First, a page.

As was a continuing theme, I got to the lighthouse after they’d stopped doing tours, but I browsed the gift shop and enjoyed the views along the trail to the lighthouse. After about 45 minutes at Heceta Head Lighthouse, I continued on my journey down US-101. I stopped briefly at the Sea Lion Caves just south of Heceta Head but opted not to take the tour because it was getting late in the day and I wanted to make sure I was at camp before dark. As I continued on, I came across one of the most regrettable things about traveling a two-lane highway during the school year – being stuck behind a school bus dropping kids off at the end of their day.
Between the curves and the school bus, my total driving time for 295 miles was about six hours. One interesting side note is the road has a number of signs that inform drivers that it is “Illegal to delay 5 or more vehicles,” since there are no passing zones on US-101, so there are designated places for slower drivers to pull over. I took use of these zones whenever possible. I don’t care for being the lead car on an unfamiliar road.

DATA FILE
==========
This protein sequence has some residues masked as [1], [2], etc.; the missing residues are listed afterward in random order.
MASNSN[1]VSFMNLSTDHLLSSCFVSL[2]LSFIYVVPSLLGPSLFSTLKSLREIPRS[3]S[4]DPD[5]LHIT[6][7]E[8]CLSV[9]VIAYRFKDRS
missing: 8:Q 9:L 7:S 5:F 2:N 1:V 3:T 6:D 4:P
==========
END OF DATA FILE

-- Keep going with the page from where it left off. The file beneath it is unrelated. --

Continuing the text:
I arrived at Crescent City / Redwoods KOA Holiday about 20 minutes after the sun began to set and desperately needed to pee. Since the office was closed, I needed to grab my packet from the bulletin board, and then I rushed to the bathroom. Much to my chagrin, there was a bathroom code. I finally figured out while doing the pee-pee dance that the code was on my packet. With that issue resolved, I tried to read the map to figure out where my site was. It took a few missed turns and loops before I found my site, nestled on the curve of the camp road next to two occupied campsites. I could barely see the boundaries of my site and as far as I could tell the tent pad was right at the curve of the road. I was not having that, so I ended up having to put it on a slightly slanted part of the ground with the picnic table between me and the road.
The campsite made a lot more sense in daylight and realized where I was supposed to set up the tent was further back into the woods. It’s all good, it was still a wonderful site I’d love to go back to. Sleeping under the redwoods was really nice.
On the 14th of September I decided not to take the advice of the campers in Cape Lookout because I wanted to drive through the redwoods, and if I’d gone over to I-5 I would have completely missed one of the best parts of the Pacific Coast. But, I’ll save that part of the trip for next time.